Never again

Discussion in 'Photo Hut' started by Brett, Nov 15, 2010.

  1. Brett

    Brett > PRO STAFF <

    Right place, right time, no skill involved.
    Still trying to figure out all the settings on a Nikon D40
    Happened to have the ISO at 400 when this heron flew by.
    So I spun in place and let the camera shoot continuously.
    Out of 100 plus photos this was the only one that worked out,
    no way I could have done this on purpose....
  2. aaronshore

    aaronshore Well-Known Member

    Congrats on getting lucky in framing. You were unlucky with the exposure though and with the branch in the background. But, right place right time is usually how it works out.

  3. Yoreese

    Yoreese I Love!

    Good job!!!

    Bird in flight is one of my favorite kinds of photography. Camera set-up and light and wind all play into it success. I kinda do it like wing shooting gotta keep the camera moving and the focus point on the bird.
  4. Charlie

    Charlie I Love!

    Nice! Good photo. The only bad thing is that one branch :'(

    I love birds in flight, but when ever I take photos of them I'm on full automatic because of how fast they are. No way to keep up with manual! Some people think it's cheating, but it's all fun ;D
  5. Yoreese

    Yoreese I Love!

    Actually if your shooting against the sky you can meter at about a 45 degree angle in the direction the birds are coming from and it works fine in Manual.  If you have some changing backgrounds as in this photo set to AV and about 5.6 and check the shutter speed to make sure you have somewhere 500+ then your good to go.  More important is autofocus settings for Canon you want AI Servo so the lens continues to focus until the photo is taken.  Also turn on only the center focus point and keep this on the bird as it is moving.  With some practice you can get keepers more often than you think.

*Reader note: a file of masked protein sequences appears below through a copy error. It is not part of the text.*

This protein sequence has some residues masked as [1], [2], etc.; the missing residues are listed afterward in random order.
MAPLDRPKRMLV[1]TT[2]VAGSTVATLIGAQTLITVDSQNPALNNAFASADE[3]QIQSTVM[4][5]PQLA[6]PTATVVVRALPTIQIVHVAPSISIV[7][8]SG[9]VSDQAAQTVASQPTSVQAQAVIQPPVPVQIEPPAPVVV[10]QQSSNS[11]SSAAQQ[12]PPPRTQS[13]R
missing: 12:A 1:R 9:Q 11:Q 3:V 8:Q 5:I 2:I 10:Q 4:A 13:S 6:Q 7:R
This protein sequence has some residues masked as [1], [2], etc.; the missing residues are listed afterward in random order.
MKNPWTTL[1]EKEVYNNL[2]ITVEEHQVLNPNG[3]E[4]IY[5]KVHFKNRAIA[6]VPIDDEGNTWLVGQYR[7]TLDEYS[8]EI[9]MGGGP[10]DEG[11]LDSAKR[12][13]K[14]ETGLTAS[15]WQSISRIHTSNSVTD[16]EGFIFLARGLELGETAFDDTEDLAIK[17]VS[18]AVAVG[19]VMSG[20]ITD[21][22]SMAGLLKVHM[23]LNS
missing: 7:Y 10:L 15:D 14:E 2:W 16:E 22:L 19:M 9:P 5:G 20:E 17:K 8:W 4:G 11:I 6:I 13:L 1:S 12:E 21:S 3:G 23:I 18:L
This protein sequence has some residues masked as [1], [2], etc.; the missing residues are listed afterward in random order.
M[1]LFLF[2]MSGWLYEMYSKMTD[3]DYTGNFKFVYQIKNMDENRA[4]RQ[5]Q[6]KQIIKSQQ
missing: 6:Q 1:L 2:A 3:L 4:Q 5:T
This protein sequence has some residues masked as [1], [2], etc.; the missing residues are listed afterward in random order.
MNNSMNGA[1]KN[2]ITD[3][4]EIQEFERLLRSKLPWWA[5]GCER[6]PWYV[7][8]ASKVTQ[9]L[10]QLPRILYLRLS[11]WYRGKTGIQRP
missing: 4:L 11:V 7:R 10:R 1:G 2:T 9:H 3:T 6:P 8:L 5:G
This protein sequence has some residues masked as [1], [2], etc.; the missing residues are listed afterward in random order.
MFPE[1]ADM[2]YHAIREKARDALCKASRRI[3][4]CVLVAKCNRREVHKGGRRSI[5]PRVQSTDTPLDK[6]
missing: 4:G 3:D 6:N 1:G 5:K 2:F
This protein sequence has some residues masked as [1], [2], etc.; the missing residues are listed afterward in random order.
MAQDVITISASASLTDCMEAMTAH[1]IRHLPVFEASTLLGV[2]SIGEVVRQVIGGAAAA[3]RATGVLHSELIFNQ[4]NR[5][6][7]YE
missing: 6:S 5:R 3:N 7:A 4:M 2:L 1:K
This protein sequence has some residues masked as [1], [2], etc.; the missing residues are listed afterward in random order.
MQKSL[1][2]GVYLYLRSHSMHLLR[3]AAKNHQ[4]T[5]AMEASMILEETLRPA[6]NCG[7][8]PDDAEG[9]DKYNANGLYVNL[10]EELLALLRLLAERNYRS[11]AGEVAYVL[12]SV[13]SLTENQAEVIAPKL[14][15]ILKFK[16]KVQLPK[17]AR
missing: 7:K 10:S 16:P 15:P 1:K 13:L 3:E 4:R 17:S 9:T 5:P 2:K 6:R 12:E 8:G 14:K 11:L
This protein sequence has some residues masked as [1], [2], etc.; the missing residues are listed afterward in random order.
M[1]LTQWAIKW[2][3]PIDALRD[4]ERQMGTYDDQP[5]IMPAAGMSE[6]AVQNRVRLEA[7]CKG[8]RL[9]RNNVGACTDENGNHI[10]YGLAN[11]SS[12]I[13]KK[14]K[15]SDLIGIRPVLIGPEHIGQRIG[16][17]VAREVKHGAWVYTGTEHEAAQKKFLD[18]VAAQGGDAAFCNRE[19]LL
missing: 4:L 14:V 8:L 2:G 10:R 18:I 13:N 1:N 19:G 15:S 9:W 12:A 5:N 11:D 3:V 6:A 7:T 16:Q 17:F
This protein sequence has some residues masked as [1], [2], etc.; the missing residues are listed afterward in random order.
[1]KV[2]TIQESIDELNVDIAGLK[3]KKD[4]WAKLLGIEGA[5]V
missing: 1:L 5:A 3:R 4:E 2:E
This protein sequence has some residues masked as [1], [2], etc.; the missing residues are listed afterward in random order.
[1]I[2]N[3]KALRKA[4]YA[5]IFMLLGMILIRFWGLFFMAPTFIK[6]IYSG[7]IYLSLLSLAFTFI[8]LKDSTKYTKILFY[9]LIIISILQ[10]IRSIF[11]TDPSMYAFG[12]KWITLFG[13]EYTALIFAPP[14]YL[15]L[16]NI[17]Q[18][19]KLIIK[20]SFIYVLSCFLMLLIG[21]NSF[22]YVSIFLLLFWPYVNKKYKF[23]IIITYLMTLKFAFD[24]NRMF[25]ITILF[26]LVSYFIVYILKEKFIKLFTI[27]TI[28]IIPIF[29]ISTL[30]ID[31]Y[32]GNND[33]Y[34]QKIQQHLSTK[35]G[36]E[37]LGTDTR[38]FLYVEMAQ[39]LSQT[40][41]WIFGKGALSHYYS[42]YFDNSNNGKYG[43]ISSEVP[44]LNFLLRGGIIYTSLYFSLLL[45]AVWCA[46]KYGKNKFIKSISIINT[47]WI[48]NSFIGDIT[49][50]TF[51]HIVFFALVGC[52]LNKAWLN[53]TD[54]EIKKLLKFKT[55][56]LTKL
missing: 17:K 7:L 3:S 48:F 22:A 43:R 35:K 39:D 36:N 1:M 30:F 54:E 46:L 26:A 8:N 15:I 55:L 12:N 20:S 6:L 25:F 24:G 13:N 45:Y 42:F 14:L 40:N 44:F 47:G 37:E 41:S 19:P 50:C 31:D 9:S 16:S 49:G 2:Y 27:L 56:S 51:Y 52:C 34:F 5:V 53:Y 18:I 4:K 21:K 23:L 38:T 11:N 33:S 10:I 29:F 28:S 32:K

This photo was shot in manual.
  6. Brett

    Brett > PRO STAFF <

    It's funny that you all actually think I know what I'm doing
    when telling me to set the shutter speeds and ISO and manual focus.


    I can barely aim the camera and press the button without dropping it.
    Good thing its on a strap around my neck.
    I operate under the principal of keeping the object in the viewfinder
    and holding the shutter release down so it takes continuous shots.
    That way there's a possibility one of the images will work out...


    I actually like the image with the branch in the backgound.
    No way I could have planned an alignment like that.
    Beak, wings, body and feet all in line with the branch angles up and down, left and right.
    The low res image needed to link on site doesn't give the textures
    that show on a big screen HD monitor.
    In hi-res the details are much more impressive.


    Like I really know what I'm talking